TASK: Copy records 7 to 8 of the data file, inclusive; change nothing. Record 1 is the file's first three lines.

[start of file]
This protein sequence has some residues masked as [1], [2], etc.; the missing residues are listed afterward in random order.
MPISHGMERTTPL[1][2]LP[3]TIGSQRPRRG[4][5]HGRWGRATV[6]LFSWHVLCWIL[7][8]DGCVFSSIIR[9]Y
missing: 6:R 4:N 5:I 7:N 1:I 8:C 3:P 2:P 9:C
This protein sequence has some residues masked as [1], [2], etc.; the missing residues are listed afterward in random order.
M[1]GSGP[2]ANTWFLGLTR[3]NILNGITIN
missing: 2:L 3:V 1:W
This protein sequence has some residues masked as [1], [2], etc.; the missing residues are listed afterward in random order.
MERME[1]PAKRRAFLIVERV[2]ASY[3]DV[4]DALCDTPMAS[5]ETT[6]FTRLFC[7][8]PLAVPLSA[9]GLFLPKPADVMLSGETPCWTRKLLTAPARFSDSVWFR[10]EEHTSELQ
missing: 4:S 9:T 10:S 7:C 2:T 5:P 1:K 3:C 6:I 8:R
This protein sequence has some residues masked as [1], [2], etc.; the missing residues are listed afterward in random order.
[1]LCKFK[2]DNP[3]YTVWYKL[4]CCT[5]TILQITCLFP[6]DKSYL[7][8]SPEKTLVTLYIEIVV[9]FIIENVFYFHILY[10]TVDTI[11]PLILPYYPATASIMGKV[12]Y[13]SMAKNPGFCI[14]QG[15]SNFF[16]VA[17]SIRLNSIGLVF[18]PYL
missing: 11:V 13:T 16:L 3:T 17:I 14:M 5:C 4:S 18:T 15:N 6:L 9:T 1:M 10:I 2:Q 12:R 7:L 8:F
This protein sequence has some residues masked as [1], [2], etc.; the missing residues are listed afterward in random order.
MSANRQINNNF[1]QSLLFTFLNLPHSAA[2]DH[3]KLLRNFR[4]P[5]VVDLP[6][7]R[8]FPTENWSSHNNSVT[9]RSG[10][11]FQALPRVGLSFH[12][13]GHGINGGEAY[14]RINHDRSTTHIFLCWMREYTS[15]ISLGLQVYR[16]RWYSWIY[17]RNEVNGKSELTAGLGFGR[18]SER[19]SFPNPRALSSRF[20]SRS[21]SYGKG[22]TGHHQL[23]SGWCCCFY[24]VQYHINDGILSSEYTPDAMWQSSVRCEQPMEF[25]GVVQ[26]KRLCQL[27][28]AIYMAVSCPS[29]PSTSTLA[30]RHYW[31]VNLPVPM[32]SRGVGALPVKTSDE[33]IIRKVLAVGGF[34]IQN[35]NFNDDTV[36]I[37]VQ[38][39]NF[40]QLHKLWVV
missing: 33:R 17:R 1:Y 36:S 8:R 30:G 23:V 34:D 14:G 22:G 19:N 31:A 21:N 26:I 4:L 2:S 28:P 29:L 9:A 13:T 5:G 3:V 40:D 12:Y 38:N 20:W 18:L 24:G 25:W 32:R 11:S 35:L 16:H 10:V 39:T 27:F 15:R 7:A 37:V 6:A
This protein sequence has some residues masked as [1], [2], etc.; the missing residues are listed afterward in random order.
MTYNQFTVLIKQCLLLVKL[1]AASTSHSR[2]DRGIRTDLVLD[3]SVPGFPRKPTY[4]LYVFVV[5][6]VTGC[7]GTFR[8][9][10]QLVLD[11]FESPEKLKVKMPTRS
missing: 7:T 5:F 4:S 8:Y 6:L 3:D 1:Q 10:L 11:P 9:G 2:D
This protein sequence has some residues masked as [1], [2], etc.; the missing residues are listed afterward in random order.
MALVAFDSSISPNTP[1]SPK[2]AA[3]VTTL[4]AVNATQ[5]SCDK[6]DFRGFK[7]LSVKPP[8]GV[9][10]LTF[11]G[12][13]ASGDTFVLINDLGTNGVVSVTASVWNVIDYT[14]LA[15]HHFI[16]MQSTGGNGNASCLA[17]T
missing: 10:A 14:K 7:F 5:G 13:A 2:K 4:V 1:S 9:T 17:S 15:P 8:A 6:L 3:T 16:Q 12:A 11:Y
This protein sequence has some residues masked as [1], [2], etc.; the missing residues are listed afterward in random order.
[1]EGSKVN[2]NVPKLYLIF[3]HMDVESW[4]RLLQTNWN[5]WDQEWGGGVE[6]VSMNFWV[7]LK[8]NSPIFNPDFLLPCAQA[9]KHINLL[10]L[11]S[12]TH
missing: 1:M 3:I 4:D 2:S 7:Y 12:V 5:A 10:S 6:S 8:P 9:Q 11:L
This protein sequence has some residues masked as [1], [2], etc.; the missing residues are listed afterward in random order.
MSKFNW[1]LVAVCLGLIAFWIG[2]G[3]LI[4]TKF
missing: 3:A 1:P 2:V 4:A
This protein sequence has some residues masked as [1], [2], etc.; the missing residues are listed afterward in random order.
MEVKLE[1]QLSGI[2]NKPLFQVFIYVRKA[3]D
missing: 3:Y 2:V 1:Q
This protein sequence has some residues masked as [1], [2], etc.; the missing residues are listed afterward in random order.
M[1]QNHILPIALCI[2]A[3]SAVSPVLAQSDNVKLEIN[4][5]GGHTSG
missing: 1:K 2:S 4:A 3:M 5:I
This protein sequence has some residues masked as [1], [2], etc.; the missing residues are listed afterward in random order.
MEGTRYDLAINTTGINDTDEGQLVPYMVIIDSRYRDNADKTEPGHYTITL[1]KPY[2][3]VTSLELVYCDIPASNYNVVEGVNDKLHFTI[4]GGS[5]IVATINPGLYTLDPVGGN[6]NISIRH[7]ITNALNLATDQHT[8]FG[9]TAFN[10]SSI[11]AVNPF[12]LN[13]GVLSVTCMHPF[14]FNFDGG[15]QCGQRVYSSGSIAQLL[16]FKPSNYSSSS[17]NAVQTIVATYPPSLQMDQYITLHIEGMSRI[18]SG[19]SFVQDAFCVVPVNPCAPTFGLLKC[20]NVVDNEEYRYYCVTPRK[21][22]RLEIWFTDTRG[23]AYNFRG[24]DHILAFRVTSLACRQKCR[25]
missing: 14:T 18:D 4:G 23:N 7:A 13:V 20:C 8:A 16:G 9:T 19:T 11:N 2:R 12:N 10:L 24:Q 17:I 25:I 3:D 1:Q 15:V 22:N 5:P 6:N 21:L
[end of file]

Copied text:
This protein sequence has some residues masked as [1], [2], etc.; the missing residues are listed afterward in random order.
MALVAFDSSISPNTP[1]SPK[2]AA[3]VTTL[4]AVNATQ[5]SCDK[6]DFRGFK[7]LSVKPP[8]GV[9][10]LTF[11]G[12][13]ASGDTFVLINDLGTNGVVSVTASVWNVIDYT[14]LA[15]HHFI[16]MQSTGGNGNASCLA[17]T
missing: 10:A 14:K 7:F 5:G 13:A 2:K 4:V 1:S 9:T 17:S 15:P 8:A 6:L 3:T 16:Q 12:A 11:Y
This protein sequence has some residues masked as [1], [2], etc.; the missing residues are listed afterward in random order.
[1]EGSKVN[2]NVPKLYLIF[3]HMDVESW[4]RLLQTNWN[5]WDQEWGGGVE[6]VSMNFWV[7]LK[8]NSPIFNPDFLLPCAQA[9]KHINLL[10]L[11]S[12]TH
missing: 1:M 3:I 4:D 2:S 7:Y 12:V 5:A 10:S 6:S 8:P 9:Q 11:L